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Constitutionalism & Absolutism Report (Assessment)

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Updated: Dec 4th, 2021

Introduction

Constitutionalism is regarded as “a complex of ideas, attitudes, and patterns of behaviour elaborating the principle that the authority of government derives from and is limited by a body of fundamental law.” (Fehrenbacher, 1) Thus, constitutionalism is the rule of law, written or implied, and is maintained by authority who is responsible for the sustainability of the entire system. Constitutionalism is regarded as the chief factor of the modern democratic world that has its roots in the ancient Greek political constructions. (Lamb, 110)

Main body

It is believed that to be recognized as a democratic state with free citizens and fair law, constitutionalism is a necessity. It is true that it is not mandatory to have the ideas of constitutionalism documented. In case UK, the aspects of constitutionalism is more implied than written and it is regarded as an extension of social norms. In this context, it is to me noted that constitutionalism of UK is regarded as one of the most successful implication of constitutionalism. (Lamb, 114) Here the mode of constitutionalism has gone through many changes throughout the last four hundred years and “the protracted struggle for power between king and Parliament was accompanied by an efflorescence of political ideas in which the concept of countervailing powers was clearly defined” (Gordon, 5). As a result, constitutionalism can be defined as a rule of law where the authoritative power of implication of the law has been shifted from King or monarch to the general mass or a group of policy makers. (Lamb, 113)

On the other hand, absolutism, particularly in the context of European political development, is the definition of complete monarchical power, which was specifically unchallenged by any authoritative power like social elites, legislatures, churches or any other forms of institutions. The term, absolutism, is generally used in relation to some distinctive rulers, Kings or Monarch, of Europe during the period when capitalism was slowly taking over from the existing feudal form of society. (Zmora, 67-68) These rulers were Frederick the Great of Prussia, Charles XI of Sweden, Leopold I of Austria, Peter the Great, Ivan IV and Ivan III of Russia and Louis XIV of France. Absolutism ended the influence of the court nobility, rectified and decreased feudal partitioning. It also influenced state unification, development of state power and monarch power consolidation. (Anderson, 187)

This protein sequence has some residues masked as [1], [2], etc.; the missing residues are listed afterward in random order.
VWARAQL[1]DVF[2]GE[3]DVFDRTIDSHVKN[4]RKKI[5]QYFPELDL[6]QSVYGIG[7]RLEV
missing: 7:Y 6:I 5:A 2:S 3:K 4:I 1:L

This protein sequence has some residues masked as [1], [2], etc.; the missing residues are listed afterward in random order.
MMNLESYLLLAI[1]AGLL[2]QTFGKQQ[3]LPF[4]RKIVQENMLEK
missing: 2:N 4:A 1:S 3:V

Thus, it is clear from the discussion that there is huge amount of difference between constitutionalism and absolutism. While constitutionalism works in favour of democracy, with the help of nobles and later the mass, absolutism works against democracy by decreasing power of the general mass and nobles. In the context of usefulness and utility, it has been seen that constitutionalism scores much higher than absolutism. In the words of Bouwsma, “Nothing so clearly indicates the limits of royal power as the fact that governments were perennially in financial trouble, unable to tap the wealth of those most able to pay, and likely to stir up a costly revolt whenever they attempted to develop an adequate income” (Bouwsma, 15).

Thus, it can be easily seen that constitutionalism is a far better choice of government and this form of governance has been proved to be much better welfare state that is beneficial for the mass. Constitutionalism is modern form of rule where as absolutism is a form that became irrelevant around two hundred years back.

Works Cited:

Anderson, Perry; Lineages of the Absolutist State; (London: Verso, 1974)

Bouwsma, William J, in Kimmel, Michael S; Absolutism and Its Discontents: State and Society in Seventeenth-Century France and England; (New Brunswick, NJ: Transaction Books, 1988) pp. 15

Fehrenbacher, Don E; Constitutions and Constitutionalism in the Slaveholding South (University of Georgia Press, 1989) at p. 1

Gordon, Scott; Controlling the State: Constitutionalism from Ancient Athens to Today; (Harvard University Press,1999); pp. 5

Lamb, Davis; Cult to Culture: The Development of Civilization; (Wellington: National Book Trust. 2004)

Zmora, Hillay; Monarchy, Aristocracy, and the State in Europe – 1300-1800; (New York: Routledge, 2001);

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